THIS WAS THE wakeup call Louis Williams had been preparing for since he hit his early teens in Snellville, Ga. And that's what this was, a wakeup call from agent Merle Scott last Thursday afternoon.
The message was exactly what Williams had been waiting to hear. Restricted free agency with the 76ers was over. All he had to do was sign on the dotted line, which he did late yesterday morning. His reward came in the form of a 5-year guaranteed contract worth between $25 million and $27 million that included an opt-out window after the fourth season.
The kid who had come to the Sixers as a midsecond-round pick in 2005 directly out of South Gwinnett High had struck it rich. The kid who had played in a mere 30 games as a rookie had become a prime piece of a growing team.
No more wondering whether Scott and Sixers president/general manager Eddie Stefanski could agree on terms. No more listening to speculation about which teams around the NBA might be interested and what they might be willing to offer.
"I was in bed [when Scott called]," Williams said, laughing after being formally introduced at a press conference at Green Valley Country Club, in the midst of Comcast-Spectacor's annual company picnic. "It was like 2 in the afternoon. I have this thing where I work out at 6 in the morning, run 4 miles on a treadmill. When I come back, I get some rest. He called and said, 'Anything else you want to put in this deal? It's basically done. ' "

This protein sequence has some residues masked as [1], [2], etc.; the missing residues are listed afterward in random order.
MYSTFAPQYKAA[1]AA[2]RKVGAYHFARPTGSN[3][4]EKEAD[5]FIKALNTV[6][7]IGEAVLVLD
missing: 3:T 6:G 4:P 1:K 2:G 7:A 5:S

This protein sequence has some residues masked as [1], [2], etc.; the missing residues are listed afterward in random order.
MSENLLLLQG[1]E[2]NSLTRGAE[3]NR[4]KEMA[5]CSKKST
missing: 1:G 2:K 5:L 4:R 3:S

Williams is just 21, but seemingly with a strong grip on reality.
"I was excited, relieved I could start getting back on the court," he said. "This is a process where you can't really be on the court without a contract. You've just got to wait it out. I was excited to be able to stay here and, at the same time, get back to work. "
Even yesterday, any thought of celebrating remained somewhat on hold.
"I wanted to wait for the ink to dry," Williams said.
"He was so anxious, he didn't have what you could call a big outburst," Scott said. "It was more like an exhale. It was a great process for him. "
Williams grew into an off-the-bench spark-plug role last season, showing an ability to score as a shooting guard and to help create offense and defend as a point guard. The new deal, though, is more about one of the sometimes nebulous qualities coaches and executives see: upside.
"We talk about upside with players and Lou's is as high as he wants to go," Stefanski said. "What I think is great is, he's a hard worker. He'll give it all he has, but this kid has a big upside. Will he get there? That's what we're banking on as we're giving him this contract. And I don't have a big hang-up that he has to be a stone-cold 1 or 2. I just think he's a good basketball player. "
Williams described his first three seasons with the Sixers as going "basically zero to 60," from a rookie season during which he mostly watched to last season when he averaged 11.5 points in 23 minutes as the first guard off the bench.
"I don't think I, or any player, sets out to be a sixth man or a seventh man," he said. "You always want to be a big part of a team. The position I'm in now, coming off the bench, giving us a spark. I love that role. But you always want to grow as a player.
"I've always been one of those type of guys where I always felt I was going to be an NBA player, and I always felt like I was going to put myself in a position to make a lot of money over my career. It's something that I've prepared myself for. Am I surprised that we're here today? I/ve got to be honest with you and say, 'No. ' "